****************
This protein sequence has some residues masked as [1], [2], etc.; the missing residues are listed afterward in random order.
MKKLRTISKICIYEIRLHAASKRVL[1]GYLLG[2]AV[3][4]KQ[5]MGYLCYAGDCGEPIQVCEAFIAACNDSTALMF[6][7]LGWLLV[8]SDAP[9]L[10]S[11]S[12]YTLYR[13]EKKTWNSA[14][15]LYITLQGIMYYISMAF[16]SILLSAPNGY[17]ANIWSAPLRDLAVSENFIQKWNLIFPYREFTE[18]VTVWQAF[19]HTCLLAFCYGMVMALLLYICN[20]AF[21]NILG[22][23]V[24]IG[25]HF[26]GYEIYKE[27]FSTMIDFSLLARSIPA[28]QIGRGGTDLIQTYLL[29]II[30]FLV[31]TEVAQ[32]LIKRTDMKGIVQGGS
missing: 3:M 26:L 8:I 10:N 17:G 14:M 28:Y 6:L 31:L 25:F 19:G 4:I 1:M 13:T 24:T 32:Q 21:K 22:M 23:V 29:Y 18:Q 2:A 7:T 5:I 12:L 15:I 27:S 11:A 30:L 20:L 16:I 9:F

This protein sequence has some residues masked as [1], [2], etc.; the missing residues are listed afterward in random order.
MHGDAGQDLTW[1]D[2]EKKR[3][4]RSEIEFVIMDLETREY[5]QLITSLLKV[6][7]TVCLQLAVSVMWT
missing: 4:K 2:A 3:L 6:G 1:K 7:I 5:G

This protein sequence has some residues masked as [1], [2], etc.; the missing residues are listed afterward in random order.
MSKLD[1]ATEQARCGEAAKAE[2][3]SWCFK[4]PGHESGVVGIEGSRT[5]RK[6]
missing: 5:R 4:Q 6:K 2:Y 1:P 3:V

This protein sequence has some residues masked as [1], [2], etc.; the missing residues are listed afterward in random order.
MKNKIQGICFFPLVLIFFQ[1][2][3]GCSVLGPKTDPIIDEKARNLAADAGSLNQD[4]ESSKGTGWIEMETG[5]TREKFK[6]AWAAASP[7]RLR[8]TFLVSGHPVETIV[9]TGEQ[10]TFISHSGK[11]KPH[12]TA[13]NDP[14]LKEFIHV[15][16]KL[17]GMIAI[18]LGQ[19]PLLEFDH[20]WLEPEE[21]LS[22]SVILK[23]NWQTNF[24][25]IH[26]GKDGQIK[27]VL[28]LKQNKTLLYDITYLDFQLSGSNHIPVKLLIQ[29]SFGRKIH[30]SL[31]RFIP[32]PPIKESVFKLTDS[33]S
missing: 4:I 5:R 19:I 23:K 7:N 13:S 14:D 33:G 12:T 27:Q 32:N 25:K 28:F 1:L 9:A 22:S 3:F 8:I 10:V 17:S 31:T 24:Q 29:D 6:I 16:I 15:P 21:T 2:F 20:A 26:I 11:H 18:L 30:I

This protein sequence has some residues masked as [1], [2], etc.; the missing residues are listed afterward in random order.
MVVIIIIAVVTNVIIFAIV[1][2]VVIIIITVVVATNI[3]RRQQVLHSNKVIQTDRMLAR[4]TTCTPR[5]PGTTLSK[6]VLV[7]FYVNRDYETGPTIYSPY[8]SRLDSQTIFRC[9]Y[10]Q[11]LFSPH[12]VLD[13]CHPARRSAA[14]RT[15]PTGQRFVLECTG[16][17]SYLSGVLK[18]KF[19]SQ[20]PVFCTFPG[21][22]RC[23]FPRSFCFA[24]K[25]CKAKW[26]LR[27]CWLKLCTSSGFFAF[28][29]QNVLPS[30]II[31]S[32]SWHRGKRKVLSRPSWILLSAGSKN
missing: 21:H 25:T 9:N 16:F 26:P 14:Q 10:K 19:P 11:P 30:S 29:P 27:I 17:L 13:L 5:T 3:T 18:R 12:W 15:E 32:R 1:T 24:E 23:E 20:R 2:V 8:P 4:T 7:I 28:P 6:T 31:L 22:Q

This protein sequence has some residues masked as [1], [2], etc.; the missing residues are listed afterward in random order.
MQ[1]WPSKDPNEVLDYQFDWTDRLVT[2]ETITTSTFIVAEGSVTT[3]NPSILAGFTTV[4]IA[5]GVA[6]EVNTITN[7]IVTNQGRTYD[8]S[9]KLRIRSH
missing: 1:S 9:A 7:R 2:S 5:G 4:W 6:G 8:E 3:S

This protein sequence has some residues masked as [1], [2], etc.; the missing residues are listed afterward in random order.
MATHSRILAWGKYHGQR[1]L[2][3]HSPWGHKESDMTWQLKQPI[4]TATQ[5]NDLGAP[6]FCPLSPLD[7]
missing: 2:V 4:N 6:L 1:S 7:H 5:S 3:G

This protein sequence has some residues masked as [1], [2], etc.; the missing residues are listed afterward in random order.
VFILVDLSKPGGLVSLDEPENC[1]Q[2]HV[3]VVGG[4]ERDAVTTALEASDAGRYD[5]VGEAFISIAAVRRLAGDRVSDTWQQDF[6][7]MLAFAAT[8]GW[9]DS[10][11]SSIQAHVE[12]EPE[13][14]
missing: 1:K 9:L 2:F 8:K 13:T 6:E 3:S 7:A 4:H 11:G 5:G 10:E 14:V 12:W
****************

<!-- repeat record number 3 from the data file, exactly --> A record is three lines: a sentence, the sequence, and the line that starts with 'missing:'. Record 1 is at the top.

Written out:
This protein sequence has some residues masked as [1], [2], etc.; the missing residues are listed afterward in random order.
MSKLD[1]ATEQARCGEAAKAE[2][3]SWCFK[4]PGHESGVVGIEGSRT[5]RK[6]
missing: 5:R 4:Q 6:K 2:Y 1:P 3:V